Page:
The reason the majority of actors unions have failed in South Africa is because of the issue of subscription — you can’t run a union on peanuts. Fulltime staff, office expenditure, etc, etc, etc … doesn’t fall like manna from heaven. Somebody is going to have to pay for it! And most actors only pay subscriptions when they are in deep shit and very few pay up front. If SAGA is planning to run an organisation with such a huge responsibility on that kind of minimalist subscription and love and fresh air, I’m wondering about how seriously you can take that Union? Or if I should just write the obituary now and pull it out of my drawer at a later date.

Let us mobilise for an Artists Equity now! I hope those artists that are getting government tenders for their arts projects, roles in city/town theatres,SABC soapies and dramas, and those priviledged enough to “have” emails , or respond to blogs, those “famous” celebrities, listen to this call.

Let’s hear your voice! Are you supportive of the Artists Equity? Speak up, make your voice heard!!!
Posted by Thando

The only way we can achieve this change in policy is through SOLIDARITY! Please keep spreading the word about SAGA and get people to join!!! There IS strength in numers. Our industry’s biggest downfall is the APATHY of its artists.
(Thanks for a great post.)
Posted by Jackie

I agree with Thami and Thando. In order to gain respect as artists and to avoid thorny problems such as the exploitation of artists; casting of international stars in our movies; pathetic performers payments; shabby treatment on the sets and sound representation from the casting agents and many others, we need to establish a tight ARTISTS organisation to represent us.
I searched on the net for relevant Artists organisations and I have found the British Artists Equity to be a better model that we can build our own from… their reference link is http://www.equity.org.uk/AboutUs/WhatIsEquity.aspx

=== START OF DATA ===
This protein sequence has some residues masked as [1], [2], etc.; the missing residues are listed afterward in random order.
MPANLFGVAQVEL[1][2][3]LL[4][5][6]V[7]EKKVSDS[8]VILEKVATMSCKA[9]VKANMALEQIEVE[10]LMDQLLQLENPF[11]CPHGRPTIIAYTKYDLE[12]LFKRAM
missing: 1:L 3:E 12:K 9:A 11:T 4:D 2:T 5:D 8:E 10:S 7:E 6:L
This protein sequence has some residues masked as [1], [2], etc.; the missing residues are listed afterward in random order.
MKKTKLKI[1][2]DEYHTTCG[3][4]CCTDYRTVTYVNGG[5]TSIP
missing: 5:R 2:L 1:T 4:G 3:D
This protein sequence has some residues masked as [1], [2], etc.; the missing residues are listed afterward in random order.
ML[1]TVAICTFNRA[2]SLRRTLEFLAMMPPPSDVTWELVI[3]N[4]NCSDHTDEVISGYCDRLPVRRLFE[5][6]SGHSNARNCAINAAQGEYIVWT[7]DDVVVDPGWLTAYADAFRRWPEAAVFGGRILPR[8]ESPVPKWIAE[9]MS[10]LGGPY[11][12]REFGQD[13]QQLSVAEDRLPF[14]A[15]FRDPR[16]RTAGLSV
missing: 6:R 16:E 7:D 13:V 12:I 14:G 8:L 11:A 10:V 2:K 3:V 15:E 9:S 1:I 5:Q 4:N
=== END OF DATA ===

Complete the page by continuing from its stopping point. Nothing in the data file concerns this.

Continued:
And here is part of what I was impressed with, which I think can inspire ANYONE to join and Artists Equity in South Africa!

“Equity is the only Trade Union to represent artists from across the entire spectrum of arts and entertainment.
Equity quickly spread to encompass the whole range of professional entertainment so our membership includes actors, singers, dancers, choreographers, stage managers, theatre directors and designers, variety and circus artists, television and radio presenters, walk-on and supporting artists, stunt performers and directors and theatre fight directors.

Although we are a Trade Union, Equity is not politically affiliated and so does not make payments to any political party. This puts Equity in the strong position of being able to lobby with impunity governments of all political colours. We are however affiliated to the Trades Unions Congress and Equity delegates attend the annual TUC conference as a means of bringing performers’ issues to a wider audience.

The main function of Equity is to negotiate minimum terms and conditions of employment throughout the entire world of entertainment and to endeavour to ensure these take account of social and economic changes. We look to the future as well, negotiating agreements to embrace the new and emerging technologies which affect performers so satellite, digital television, new media and so on are all covered, as are the more traditional areas. We also work at national level by lobbying government and other bodies on issues of paramount importance to the membership. In addition we operate at an international level through the Federation of International Artists which Equity helped to establish, the International Committee for Artistic Freedom and through agreements with sister unions overseas.